MSSA bacteremia, epidural abscess, and management

Today Simon and Vivek presented a challenging case of a 61 yo man with a history of IVDU, T2DM who presented to the VA ER after being found down at home and presented in DKA and then subsequently found to have MSSA bacteremia complicated by renal and epidural abscesses. Epidural abscess was found following activation of a “code stroke” when the patient presented with new upper extremity weakness and a normal sensorium.

So much to talk about with this case, including a general approach to patients who are “found down” (thanks Amanda for walking us through a broad DDx involving cardiac, neuro, metabolic, ID organ systems) and a general workup in staph bacteremia (briefly repeating BCx to document clearance, line removal, TTE/TEE to look for endocarditis, ID consult and +/- advanced imaging to look for sources of infection).

Another important point is that epidural abscess is considered a neurosurgical emergency and with a new neuro deficit these patients should undergo emergent surgical drainage.

One question that did come up is CSF findings in patients with epidural abscesses. Interestingly, this patient had a normal LP at presentation which according to a review of 43 cases from Baltimore is not an uncommon occurrence! While the majority of patients with epidural abscess had an abnormal CSF, the results were non-specific and often did not fit the classic pattern seen with bacterial meningitis!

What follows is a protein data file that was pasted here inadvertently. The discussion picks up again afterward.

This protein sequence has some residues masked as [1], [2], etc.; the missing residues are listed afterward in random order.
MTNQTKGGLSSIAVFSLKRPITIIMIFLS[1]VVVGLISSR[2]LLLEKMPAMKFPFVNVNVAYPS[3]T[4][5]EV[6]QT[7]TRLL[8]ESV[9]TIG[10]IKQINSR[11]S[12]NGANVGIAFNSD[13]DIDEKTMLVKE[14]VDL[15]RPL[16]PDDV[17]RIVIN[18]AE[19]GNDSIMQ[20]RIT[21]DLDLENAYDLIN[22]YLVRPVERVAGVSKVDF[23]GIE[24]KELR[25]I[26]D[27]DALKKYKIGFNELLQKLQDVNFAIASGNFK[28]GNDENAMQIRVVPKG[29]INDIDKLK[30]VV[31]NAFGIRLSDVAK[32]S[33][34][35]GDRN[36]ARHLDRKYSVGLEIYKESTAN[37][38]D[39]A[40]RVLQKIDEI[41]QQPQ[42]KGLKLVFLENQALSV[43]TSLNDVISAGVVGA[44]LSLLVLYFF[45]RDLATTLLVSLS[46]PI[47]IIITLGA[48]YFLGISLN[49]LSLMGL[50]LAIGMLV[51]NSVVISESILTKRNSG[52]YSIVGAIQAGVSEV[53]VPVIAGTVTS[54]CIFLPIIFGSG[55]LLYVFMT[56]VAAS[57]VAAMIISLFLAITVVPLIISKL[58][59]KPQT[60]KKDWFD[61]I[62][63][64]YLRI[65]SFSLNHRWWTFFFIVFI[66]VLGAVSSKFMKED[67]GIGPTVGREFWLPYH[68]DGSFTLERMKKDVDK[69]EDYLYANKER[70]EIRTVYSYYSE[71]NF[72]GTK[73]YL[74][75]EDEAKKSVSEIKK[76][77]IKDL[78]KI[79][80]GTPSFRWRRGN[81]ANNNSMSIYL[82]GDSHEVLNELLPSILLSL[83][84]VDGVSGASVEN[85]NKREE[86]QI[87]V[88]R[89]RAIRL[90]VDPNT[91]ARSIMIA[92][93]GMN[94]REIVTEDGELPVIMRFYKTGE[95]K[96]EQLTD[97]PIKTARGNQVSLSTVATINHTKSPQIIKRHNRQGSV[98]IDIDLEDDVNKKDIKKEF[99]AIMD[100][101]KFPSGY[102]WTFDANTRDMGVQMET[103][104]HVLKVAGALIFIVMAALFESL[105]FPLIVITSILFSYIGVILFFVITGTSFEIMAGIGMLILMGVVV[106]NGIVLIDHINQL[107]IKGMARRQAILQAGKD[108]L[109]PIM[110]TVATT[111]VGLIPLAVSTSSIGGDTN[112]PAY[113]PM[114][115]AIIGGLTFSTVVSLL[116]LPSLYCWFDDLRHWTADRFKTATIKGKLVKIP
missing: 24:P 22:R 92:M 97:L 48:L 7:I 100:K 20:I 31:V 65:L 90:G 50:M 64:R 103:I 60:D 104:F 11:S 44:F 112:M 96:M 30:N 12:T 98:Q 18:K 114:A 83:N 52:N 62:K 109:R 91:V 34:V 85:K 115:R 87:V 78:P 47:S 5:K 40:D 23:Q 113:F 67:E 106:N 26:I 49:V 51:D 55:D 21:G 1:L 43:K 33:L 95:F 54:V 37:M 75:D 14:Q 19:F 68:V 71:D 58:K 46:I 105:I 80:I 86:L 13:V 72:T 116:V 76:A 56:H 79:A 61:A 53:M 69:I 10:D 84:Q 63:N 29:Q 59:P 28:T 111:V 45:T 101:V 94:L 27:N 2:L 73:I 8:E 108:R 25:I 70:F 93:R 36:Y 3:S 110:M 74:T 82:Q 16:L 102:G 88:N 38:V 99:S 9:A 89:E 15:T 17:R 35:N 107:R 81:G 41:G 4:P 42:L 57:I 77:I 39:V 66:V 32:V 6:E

In this case series, 72% of patients presented with backache, 47% with radicular pain (as did this patient), 35% with extremity weakness, 23% with a sensory deficit, 30% with bowel or bladder dysfunction, and 21% with frank paralysis (as in this patient).

Lumbar > thoracic > cervical in terms of frequency in site.

Bacterial spinal epidural abscess. Review of 43 cases and literature survey.

PMID 1359381

https://www.evernote.com/shard/s324/sh/df3a09af-7e9a-4628-9591-c85b4ec73cb0/63e25cef26751e9ba24a2141ebe1597b

 

 

 

 

 

 

 

 

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